Behind The Scenes
Luke Katler is a natural when it comes to raising money for a theatrical production—even if little cash ends up in his own pocket.
In the seven years since he graduated, the 29-year-old has coproduced or produced several notable, multimillion-dollar shows on and off Broadway. His latest is POTUS: Or, Behind Every Great Dumbass Are Seven Women Trying to Keep Him Alive, which opened in April at the Shubert Theater on Broadway. The raunchy comedy chronicles the aftermath of a U.S. president’s public relations mess and how people in power have a tendency to make jerks of themselves.
Katler also coproduced Slave Play, which opened on Broadway in 2019 and got more Tony nods than any show in history. That play, which explores sexual relationships between masters and slaves, didn’t win any of the dozen awards it was up for, but the nominations led to a second Broadway run last year.
“It’s quite a frustrating reality that I have yet to make money as a producer, but I am gladly paying my dues for the time being,” says Katler, who majored in history and Italian. He’s working to position himself as a major player in the theater scene in hopes of changing it from the inside. “I’m championing projects that I love and that are calling cards for my tastes and ability to raise money.”
It’s Katler’s job as a coproducer to seek out potential investors and pitch the projects. Investors who put up the cash—with a minimum buy-in of $25,000—may have to wait years to recoup their investment and start making a profit, if they get it back at all. Katler is a bundler of those contributions, meaning that, like his investors, he might not ever make any money off the projects. “Obviously, it’s a high-risk, high-reward investment, and some people are down for that,” he says.
Potus features several well-known actresses, including Rachel Dratch ’88 and Vanessa Williams. “I get to play a character who is mousy and buttoned up, and then I get to go cuckoo,” says Dratch, a former Saturday Night Live cast member (who has nabbed a Tony nomination as best featured actress in a play for her role). “It’s very fun, and I’m happy to be a part of it.” Entertainment Weekly called the play, written by Selina Fillinger, “a foulmouthed political funhouse farce.”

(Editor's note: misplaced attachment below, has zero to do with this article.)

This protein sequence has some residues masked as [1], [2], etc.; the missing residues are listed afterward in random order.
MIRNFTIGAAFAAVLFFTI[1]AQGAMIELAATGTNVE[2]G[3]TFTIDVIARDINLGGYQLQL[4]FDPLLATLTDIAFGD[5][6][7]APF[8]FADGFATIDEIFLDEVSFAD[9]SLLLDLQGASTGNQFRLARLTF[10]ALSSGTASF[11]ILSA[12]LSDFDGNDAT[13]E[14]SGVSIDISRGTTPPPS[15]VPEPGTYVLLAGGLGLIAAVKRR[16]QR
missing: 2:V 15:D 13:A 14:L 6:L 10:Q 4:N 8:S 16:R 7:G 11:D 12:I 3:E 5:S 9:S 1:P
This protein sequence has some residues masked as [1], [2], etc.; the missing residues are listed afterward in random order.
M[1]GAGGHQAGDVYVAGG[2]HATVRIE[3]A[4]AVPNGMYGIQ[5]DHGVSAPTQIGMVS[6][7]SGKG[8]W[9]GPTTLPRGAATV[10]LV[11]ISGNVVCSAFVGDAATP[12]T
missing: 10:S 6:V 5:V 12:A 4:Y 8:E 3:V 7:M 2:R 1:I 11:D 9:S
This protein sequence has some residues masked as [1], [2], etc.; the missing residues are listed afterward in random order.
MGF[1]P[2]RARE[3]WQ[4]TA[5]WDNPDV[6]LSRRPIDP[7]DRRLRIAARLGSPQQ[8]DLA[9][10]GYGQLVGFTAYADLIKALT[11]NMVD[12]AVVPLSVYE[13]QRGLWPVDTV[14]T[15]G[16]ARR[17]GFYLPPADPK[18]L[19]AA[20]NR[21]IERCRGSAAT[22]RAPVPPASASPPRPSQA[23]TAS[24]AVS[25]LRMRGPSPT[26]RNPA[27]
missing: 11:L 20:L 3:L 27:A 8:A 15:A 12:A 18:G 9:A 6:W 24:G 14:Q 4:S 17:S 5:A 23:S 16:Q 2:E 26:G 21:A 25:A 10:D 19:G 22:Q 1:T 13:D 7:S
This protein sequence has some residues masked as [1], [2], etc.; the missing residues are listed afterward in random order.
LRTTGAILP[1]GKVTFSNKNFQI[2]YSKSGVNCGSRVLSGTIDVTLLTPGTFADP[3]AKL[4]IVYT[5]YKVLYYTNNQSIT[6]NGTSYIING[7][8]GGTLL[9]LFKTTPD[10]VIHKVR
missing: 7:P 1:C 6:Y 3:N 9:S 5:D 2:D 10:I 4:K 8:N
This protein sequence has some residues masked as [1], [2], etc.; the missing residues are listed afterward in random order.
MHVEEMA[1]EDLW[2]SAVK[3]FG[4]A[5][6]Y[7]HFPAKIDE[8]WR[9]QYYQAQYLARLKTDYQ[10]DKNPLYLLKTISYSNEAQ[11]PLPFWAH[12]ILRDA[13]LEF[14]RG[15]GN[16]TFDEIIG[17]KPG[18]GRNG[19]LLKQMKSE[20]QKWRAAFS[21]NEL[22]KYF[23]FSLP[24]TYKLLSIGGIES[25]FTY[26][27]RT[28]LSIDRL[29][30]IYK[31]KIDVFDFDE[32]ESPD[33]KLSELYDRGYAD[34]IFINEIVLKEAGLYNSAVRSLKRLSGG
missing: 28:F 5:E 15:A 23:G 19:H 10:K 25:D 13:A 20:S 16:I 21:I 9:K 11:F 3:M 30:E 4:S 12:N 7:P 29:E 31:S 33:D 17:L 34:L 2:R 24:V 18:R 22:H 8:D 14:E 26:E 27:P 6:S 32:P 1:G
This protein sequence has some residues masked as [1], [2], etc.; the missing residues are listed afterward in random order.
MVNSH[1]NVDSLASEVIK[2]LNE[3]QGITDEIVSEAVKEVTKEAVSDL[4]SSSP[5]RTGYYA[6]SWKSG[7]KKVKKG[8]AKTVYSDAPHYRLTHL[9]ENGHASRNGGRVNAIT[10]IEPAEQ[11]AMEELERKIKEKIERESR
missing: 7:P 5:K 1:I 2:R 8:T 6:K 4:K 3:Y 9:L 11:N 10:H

Katler is also tackling a new off-Broadway project. He and business partner Max Hunter ’13 plan to launch a theater venue in Brooklyn’s hip Williamsburg neighborhood, and they are asking investors to support both the space and its maiden play—a revival of American Psycho The Musical. Katler will be the lead producer of American Psycho, and Hunter will direct. They are designing the venue to match the vibe of the show. “We want to build an immersive space that replicates the spaces where Wall Street douchebags of the 1980s would hang out,” says Katler, who thinks the 2016 Broadway production didn’t accurately capture the hipness of the story. “I was just in London, and I was inspired by how you would hang out in the venue and get a drink and talk about the show. We’re trying to replicate that idea of a community space.”
After American Psycho finishes its run, Katler and Hunter plan to rent out the venue to other production teams. That will create more revenue streams for the initial investors to earn a larger profit and help raise its status as a venue for immersive, experimental arts. “My dream and professional goal is to make theater cool again so it can be an actual public square of thought and entertainment,” Katler says.
His first professional lead producer gig was for a show called Off Broadway, which takes a scathing look at theater culture. It was slated to be a typical staged production with a 2021 launch date, but because of the pandemic, the production team had the actors perform from their homes and Zoomed the show to audiences. The new setup didn’t change how much work Katler had to do. He hustled to organize every aspect of the show—he vetted and hired lighting and costume designers, arranged filming locations, and helped raise money. For all that chaotic, exhausting work, he made $1,000.
And he loved it. “I think of the coproducer role as a means to an end in terms of my professional stature and ultimately becoming the principal decision-maker on a project,” says Katler, who supplements his income by tutoring and teaching Italian. “What is exciting to me is building a team and making a show happen.” He also hopes that American Psycho will be his first financial hit. “That is our big project, and I’m hoping it will be a big moneymaker,” he says.
Those around Katler say he’s got the energy, skill, and intuition to make huge waves in the theater industry. “He is the perfect person to push Broadway in a more progressive direction,” says Robert Koreman ’92, Katler’s high school art history teacher. “He was always interested in the arts and was always a performer. He has an intense intelligence about the craft and the messages behind it.”
Katler started directing and performing while he was at Dartmouth, both with the Rude Mechanicals Shakespeare troupe and in main-stage productions. For his senior thesis, he translated, adapted, produced, and directed the Italian play Accidental Death of an Anarchist. “It was a show about abusive police structures,” he says. “It was the right moment for it.”
Katler’s work as an undergrad was one reason Hunter chose to partner with him on the Brooklyn venue and American Psycho production. “The story really demands a serious conversation on the themes of toxic masculinity and consumer culture,” Hunter says. “The scale of this needed someone who understands the larger commercial industry, and Luke is an expert at that.”
Danielle Furfaro is a freelance writer and a former reporter at The New York Post.